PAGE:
YOUR BUSINESS AUTHORITY
Without fail, every time I put my new Farm Bureau calendar up on the wall, I get a few butterflies in my stomach. With every page turn comes a set of experiences, covering everything from incredibly familiar and routine to moments that come completely out of left field. While starting a new year might bring about some jitters, I try to see every page as a challenge to make both my life and the lives of those around me better at every opportunity.
Our state annual meeting in early December is great for a number of reasons, but one aspect that I feel is sometimes overlooked might be one of the most established routines we have at Farm Bureau – the Farmometer survey. While by no means scientific, this annual marker features the same questions every year and provides a handle on how Missouri’s farmers and ranchers feel about the agriculture industry at the closing of a calendar year. It looks back at the last 12 months and ahead at the next 12 months to paint a picture of what challenges our members are facing.
So, what’s the big takeaway from this year’s survey? Well, that’s complicated.
Our nearly 150 respondents were united on a couple of fronts. A resounding 84% continued to be proud of our industry by saying they would recommend that their children follow in their footsteps. That’s a huge number.
More than half also said input costs are the No. 1 challenge facing the future of farming operations in Missouri. Expanding that further, the number grows to nearly two-thirds of respondents having rising input costs in their top three (of 10 listed) challenges, along with land costs and commodity prices. No surprises there.
But one result that stands out are the responses to the following question: “Looking to the new year, how do you generally feel about your farming operation?”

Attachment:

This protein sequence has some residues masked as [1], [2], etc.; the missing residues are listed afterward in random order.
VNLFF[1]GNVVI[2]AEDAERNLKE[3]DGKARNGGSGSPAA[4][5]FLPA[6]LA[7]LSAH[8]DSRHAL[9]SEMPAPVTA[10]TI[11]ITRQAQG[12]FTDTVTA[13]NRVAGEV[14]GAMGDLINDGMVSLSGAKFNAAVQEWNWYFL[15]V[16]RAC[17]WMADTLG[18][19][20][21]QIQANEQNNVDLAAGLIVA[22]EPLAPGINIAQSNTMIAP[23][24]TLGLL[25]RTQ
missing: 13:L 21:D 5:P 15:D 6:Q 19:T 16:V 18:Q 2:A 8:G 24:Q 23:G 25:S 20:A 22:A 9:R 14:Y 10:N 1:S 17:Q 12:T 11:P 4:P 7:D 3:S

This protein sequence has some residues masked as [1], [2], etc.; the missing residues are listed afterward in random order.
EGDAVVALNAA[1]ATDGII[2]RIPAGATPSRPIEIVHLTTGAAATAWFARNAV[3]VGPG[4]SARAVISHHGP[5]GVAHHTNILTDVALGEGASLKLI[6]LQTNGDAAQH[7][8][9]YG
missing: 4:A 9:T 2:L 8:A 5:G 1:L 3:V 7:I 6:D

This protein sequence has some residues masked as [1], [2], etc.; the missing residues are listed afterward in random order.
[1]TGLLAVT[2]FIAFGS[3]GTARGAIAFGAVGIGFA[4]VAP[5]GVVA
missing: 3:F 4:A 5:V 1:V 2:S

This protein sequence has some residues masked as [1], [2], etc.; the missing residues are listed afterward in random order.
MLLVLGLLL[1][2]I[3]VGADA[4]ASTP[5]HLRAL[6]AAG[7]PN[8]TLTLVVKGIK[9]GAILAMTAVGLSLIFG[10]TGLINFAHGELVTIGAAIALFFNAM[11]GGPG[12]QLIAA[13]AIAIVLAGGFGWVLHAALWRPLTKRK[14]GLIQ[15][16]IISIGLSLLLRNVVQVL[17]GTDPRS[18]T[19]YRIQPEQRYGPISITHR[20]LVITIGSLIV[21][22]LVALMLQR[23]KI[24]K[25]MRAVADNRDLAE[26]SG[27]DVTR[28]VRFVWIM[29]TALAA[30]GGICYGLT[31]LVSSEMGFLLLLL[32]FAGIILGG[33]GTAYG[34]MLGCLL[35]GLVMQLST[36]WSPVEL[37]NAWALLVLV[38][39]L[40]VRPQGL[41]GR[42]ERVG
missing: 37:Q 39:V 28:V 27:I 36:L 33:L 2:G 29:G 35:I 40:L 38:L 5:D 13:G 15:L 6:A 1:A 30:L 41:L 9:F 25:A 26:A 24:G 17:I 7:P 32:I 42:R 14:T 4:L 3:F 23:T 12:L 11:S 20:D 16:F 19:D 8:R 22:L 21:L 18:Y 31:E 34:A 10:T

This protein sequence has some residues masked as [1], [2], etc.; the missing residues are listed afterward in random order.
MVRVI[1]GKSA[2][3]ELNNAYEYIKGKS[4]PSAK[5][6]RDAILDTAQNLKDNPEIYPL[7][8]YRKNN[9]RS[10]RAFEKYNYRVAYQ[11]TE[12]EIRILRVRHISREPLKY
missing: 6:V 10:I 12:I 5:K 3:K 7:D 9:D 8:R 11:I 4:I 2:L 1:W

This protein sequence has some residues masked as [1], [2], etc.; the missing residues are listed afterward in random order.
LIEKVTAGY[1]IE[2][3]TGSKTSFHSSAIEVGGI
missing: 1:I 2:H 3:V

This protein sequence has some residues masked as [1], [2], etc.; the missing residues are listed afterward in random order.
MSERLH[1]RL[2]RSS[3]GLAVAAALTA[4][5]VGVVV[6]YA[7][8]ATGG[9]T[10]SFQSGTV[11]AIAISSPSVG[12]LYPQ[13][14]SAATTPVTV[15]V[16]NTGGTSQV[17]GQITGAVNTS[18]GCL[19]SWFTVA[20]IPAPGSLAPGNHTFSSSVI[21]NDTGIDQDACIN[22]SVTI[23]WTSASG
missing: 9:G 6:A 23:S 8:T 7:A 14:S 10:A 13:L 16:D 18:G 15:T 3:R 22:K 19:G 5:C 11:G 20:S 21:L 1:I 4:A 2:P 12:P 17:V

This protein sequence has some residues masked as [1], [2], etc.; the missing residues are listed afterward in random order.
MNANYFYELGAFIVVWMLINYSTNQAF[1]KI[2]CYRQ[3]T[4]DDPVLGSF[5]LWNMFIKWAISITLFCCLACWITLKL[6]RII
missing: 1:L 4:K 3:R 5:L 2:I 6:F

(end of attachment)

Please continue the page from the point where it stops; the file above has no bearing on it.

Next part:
Of those surveyed, here were the results:
• 40.7% indicated no change from a year ago;
• 32.1% indicated they are more pessimistic from a year ago; and
• 27.1% indicated they are more optimistic from a year ago.
With our sample size, those percentages can almost be quantified as “falling within the margin of error.” I look at the full slate of results and I can find myself aligning with each possible answer in some way. I’m never more proud than when my children hop into the truck to head out to check cows first thing in the morning. I think about my grandfather scratching out his own input costs on the back of a cereal box, and I can relate, except that oftentimes I use the back of an envelope. There are times I’m optimistic about the year ahead, and there are times I certainly feel the blues.
But the one constant that I always remind myself of is that my fellow farmers and ranchers throughout Missouri and our nation are an incredibly resilient crop of individuals. The survey might say “no change,” but there’s change being made each and every day. Change for those around us, change for those we will never meet and change within ourselves. I look forward to the opportunities that are ahead in 2023, and I wish only the best for you this year as well.
Garrett Hawkins, a farmer from Appleton City, is president of the Missouri Farm Bureau. He can be reached at firstname.lastname@example.org.
Heirloom Candle Bar moved; art supply thrift store Arrow Creative Reuse opened; and Rockford, Illinois-based Beef-A-Roo debuted in Springfield.